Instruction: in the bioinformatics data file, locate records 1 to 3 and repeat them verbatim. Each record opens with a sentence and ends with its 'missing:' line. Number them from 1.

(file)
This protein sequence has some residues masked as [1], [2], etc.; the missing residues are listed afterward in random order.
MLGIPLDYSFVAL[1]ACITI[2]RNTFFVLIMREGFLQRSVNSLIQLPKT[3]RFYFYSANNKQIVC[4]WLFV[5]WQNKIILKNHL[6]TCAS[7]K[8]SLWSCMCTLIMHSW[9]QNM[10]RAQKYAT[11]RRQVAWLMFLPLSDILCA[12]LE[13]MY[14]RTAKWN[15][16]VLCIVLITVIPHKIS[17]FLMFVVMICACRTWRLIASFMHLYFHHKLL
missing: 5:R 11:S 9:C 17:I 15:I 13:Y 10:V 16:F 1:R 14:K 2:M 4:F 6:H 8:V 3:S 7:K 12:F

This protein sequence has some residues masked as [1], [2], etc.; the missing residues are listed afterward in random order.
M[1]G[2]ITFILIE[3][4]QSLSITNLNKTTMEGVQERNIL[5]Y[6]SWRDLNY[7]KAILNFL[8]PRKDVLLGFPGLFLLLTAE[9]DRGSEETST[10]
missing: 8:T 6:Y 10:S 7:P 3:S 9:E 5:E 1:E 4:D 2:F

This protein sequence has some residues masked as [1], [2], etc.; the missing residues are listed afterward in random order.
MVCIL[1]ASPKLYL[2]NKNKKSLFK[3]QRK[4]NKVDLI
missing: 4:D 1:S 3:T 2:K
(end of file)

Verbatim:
This protein sequence has some residues masked as [1], [2], etc.; the missing residues are listed afterward in random order.
MLGIPLDYSFVAL[1]ACITI[2]RNTFFVLIMREGFLQRSVNSLIQLPKT[3]RFYFYSANNKQIVC[4]WLFV[5]WQNKIILKNHL[6]TCAS[7]K[8]SLWSCMCTLIMHSW[9]QNM[10]RAQKYAT[11]RRQVAWLMFLPLSDILCA[12]LE[13]MY[14]RTAKWN[15][16]VLCIVLITVIPHKIS[17]FLMFVVMICACRTWRLIASFMHLYFHHKLL
missing: 5:R 11:S 9:C 17:I 15:I 13:Y 10:V 16:F 1:R 14:K 2:M 4:F 6:H 8:V 3:S 7:K 12:F

This protein sequence has some residues masked as [1], [2], etc.; the missing residues are listed afterward in random order.
M[1]G[2]ITFILIE[3][4]QSLSITNLNKTTMEGVQERNIL[5]Y[6]SWRDLNY[7]KAILNFL[8]PRKDVLLGFPGLFLLLTAE[9]DRGSEETST[10]
missing: 8:T 6:Y 10:S 7:P 3:S 9:E 5:E 1:E 4:D 2:F

This protein sequence has some residues masked as [1], [2], etc.; the missing residues are listed afterward in random order.
MVCIL[1]ASPKLYL[2]NKNKKSLFK[3]QRK[4]NKVDLI
missing: 4:D 1:S 3:T 2:K